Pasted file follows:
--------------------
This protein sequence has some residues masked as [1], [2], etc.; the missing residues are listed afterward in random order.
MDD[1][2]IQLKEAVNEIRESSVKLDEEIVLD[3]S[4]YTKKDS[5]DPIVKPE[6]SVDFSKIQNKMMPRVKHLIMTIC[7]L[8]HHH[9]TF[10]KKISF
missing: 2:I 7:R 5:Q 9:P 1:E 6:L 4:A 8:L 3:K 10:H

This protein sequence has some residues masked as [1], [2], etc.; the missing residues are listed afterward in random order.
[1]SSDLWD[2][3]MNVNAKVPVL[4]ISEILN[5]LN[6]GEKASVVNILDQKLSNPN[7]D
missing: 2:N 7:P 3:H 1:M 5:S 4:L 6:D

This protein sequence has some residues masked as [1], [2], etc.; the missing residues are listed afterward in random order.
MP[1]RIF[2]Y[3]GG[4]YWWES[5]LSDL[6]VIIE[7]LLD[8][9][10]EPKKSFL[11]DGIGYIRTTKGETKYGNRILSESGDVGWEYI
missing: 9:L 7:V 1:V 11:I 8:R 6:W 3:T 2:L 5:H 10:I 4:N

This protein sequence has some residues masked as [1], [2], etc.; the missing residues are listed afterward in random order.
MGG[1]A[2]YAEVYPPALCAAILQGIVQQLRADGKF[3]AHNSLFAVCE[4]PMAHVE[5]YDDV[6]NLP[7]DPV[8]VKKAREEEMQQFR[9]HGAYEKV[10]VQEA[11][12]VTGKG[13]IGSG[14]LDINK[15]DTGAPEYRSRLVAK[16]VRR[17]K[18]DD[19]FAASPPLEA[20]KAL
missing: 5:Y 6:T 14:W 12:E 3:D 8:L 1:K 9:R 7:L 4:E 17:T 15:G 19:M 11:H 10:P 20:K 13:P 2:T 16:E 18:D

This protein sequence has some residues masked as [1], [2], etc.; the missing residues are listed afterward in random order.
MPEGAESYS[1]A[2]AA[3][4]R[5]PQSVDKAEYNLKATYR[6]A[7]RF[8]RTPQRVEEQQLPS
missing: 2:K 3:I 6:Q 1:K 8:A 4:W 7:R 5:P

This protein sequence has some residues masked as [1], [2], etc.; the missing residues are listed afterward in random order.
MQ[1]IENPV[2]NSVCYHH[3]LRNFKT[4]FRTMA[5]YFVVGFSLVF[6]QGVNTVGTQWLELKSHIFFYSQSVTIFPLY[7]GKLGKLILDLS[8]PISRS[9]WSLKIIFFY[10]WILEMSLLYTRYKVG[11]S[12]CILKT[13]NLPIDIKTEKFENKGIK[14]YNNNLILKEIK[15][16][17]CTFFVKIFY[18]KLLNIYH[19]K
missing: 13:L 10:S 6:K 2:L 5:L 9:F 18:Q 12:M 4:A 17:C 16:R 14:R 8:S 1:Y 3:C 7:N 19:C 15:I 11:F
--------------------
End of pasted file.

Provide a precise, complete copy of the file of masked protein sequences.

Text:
This protein sequence has some residues masked as [1], [2], etc.; the missing residues are listed afterward in random order.
MDD[1][2]IQLKEAVNEIRESSVKLDEEIVLD[3]S[4]YTKKDS[5]DPIVKPE[6]SVDFSKIQNKMMPRVKHLIMTIC[7]L[8]HHH[9]TF[10]KKISF
missing: 2:I 7:R 5:Q 9:P 1:E 6:L 4:A 8:L 3:K 10:H

This protein sequence has some residues masked as [1], [2], etc.; the missing residues are listed afterward in random order.
[1]SSDLWD[2][3]MNVNAKVPVL[4]ISEILN[5]LN[6]GEKASVVNILDQKLSNPN[7]D
missing: 2:N 7:P 3:H 1:M 5:S 4:L 6:D

This protein sequence has some residues masked as [1], [2], etc.; the missing residues are listed afterward in random order.
MP[1]RIF[2]Y[3]GG[4]YWWES[5]LSDL[6]VIIE[7]LLD[8][9][10]EPKKSFL[11]DGIGYIRTTKGETKYGNRILSESGDVGWEYI
missing: 9:L 7:V 1:V 11:I 8:R 6:W 3:T 2:L 5:H 10:I 4:N

This protein sequence has some residues masked as [1], [2], etc.; the missing residues are listed afterward in random order.
MGG[1]A[2]YAEVYPPALCAAILQGIVQQLRADGKF[3]AHNSLFAVCE[4]PMAHVE[5]YDDV[6]NLP[7]DPV[8]VKKAREEEMQQFR[9]HGAYEKV[10]VQEA[11][12]VTGKG[13]IGSG[14]LDINK[15]DTGAPEYRSRLVAK[16]VRR[17]K[18]DD[19]FAASPPLEA[20]KAL
missing: 5:Y 6:T 14:W 12:E 3:D 8:L 1:K 9:R 7:L 4:E 17:T 15:G 19:M 11:H 10:P 20:K 13:P 2:T 16:E 18:D

This protein sequence has some residues masked as [1], [2], etc.; the missing residues are listed afterward in random order.
MPEGAESYS[1]A[2]AA[3][4]R[5]PQSVDKAEYNLKATYR[6]A[7]RF[8]RTPQRVEEQQLPS
missing: 2:K 3:I 6:Q 1:K 8:A 4:W 7:R 5:P

This protein sequence has some residues masked as [1], [2], etc.; the missing residues are listed afterward in random order.
MQ[1]IENPV[2]NSVCYHH[3]LRNFKT[4]FRTMA[5]YFVVGFSLVF[6]QGVNTVGTQWLELKSHIFFYSQSVTIFPLY[7]GKLGKLILDLS[8]PISRS[9]WSLKIIFFY[10]WILEMSLLYTRYKVG[11]S[12]CILKT[13]NLPIDIKTEKFENKGIK[14]YNNNLILKEIK[15][16][17]CTFFVKIFY[18]KLLNIYH[19]K
missing: 13:L 10:S 6:K 2:L 5:L 9:F 18:Q 12:M 4:A 17:C 16:R 14:R 8:S 1:Y 3:C 7:N 19:C 15:I 11:F